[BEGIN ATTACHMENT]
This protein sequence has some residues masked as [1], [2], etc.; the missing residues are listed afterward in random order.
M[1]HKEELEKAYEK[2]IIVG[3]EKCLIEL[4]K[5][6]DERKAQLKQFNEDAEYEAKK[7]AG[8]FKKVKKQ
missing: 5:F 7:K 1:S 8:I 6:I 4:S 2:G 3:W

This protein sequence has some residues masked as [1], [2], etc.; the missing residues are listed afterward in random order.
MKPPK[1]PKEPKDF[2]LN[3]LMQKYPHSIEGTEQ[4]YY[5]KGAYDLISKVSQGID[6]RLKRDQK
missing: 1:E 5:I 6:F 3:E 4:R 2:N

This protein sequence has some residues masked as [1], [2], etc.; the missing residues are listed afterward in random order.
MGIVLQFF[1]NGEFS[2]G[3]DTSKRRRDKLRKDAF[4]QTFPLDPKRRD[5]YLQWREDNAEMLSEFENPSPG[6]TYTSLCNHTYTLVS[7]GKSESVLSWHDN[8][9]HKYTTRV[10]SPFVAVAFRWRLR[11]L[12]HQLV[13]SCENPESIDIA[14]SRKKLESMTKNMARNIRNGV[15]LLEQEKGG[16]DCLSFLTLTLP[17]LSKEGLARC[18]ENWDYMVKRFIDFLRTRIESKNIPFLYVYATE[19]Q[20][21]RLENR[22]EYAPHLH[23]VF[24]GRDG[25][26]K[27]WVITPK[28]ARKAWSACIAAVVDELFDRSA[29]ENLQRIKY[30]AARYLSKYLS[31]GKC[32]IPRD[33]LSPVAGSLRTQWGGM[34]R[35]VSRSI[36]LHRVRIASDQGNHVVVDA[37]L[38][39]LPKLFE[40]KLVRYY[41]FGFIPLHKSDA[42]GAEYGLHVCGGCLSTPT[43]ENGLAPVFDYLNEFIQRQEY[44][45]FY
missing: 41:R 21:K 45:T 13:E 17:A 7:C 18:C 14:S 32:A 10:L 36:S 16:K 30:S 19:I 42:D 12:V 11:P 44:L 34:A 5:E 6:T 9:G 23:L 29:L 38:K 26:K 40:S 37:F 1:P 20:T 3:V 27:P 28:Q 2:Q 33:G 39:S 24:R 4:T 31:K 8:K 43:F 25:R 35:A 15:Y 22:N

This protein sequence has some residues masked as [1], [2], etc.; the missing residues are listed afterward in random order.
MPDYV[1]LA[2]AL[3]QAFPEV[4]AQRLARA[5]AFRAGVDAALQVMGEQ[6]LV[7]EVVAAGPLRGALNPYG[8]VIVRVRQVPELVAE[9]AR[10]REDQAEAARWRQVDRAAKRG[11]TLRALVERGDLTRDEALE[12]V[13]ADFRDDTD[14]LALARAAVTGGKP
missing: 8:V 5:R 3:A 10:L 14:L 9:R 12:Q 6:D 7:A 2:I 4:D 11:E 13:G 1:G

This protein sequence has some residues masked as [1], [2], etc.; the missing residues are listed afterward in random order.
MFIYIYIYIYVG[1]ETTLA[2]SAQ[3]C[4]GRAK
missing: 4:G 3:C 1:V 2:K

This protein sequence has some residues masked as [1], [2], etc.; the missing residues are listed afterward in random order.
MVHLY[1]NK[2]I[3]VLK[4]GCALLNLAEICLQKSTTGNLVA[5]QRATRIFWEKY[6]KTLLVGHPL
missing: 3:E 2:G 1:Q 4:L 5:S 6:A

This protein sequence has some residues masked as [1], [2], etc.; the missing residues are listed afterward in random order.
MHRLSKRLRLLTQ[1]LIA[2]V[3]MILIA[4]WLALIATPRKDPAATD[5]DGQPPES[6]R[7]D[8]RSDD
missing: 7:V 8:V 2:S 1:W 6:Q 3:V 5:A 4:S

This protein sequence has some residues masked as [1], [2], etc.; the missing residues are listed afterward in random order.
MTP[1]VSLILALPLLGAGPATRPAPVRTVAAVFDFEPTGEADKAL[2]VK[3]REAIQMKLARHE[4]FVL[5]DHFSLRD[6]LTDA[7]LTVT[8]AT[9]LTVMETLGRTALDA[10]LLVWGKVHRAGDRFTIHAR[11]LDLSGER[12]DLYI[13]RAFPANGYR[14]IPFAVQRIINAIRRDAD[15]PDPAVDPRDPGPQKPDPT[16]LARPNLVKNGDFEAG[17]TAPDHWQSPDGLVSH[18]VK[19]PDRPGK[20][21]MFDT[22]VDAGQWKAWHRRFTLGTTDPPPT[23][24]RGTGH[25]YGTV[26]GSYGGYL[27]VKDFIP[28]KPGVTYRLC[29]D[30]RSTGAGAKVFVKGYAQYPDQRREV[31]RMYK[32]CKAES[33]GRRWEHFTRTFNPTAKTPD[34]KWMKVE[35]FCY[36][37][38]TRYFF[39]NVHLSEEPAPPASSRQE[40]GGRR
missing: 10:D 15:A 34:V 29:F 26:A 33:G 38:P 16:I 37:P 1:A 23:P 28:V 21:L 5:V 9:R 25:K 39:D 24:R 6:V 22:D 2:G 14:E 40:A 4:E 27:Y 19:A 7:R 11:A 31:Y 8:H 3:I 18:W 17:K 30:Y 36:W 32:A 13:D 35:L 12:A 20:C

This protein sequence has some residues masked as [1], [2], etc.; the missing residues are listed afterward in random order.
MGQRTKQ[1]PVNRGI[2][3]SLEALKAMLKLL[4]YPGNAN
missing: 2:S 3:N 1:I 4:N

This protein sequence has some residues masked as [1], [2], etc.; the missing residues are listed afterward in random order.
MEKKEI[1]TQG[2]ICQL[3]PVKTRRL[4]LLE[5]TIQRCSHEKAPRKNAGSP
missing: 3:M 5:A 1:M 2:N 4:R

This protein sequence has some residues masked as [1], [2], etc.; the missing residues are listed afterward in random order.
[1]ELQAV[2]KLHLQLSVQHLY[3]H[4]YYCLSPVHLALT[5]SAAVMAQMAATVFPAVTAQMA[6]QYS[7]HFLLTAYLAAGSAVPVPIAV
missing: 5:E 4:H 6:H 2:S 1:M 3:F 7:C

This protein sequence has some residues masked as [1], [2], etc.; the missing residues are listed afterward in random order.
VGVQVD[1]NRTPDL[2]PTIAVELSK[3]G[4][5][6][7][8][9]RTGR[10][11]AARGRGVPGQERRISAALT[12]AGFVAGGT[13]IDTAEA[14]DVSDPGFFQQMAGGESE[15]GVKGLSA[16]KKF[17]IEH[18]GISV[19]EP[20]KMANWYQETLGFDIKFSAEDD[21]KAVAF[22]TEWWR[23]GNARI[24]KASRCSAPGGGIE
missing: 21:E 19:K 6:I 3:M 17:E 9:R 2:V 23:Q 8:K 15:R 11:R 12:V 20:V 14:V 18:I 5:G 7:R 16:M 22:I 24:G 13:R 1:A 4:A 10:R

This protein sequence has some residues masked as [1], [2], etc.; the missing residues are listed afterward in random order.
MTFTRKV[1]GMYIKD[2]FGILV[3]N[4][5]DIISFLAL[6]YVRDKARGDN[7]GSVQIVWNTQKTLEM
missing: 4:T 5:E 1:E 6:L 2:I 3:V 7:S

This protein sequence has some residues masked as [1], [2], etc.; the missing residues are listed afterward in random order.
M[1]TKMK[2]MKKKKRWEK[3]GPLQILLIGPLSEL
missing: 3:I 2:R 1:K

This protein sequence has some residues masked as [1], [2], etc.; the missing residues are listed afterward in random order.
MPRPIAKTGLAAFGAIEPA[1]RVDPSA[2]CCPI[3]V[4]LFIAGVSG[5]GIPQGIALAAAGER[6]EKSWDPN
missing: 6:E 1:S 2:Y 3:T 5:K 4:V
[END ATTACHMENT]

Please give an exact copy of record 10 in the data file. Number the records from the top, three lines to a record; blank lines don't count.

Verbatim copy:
This protein sequence has some residues masked as [1], [2], etc.; the missing residues are listed afterward in random order.
MEKKEI[1]TQG[2]ICQL[3]PVKTRRL[4]LLE[5]TIQRCSHEKAPRKNAGSP
missing: 3:M 5:A 1:M 2:N 4:R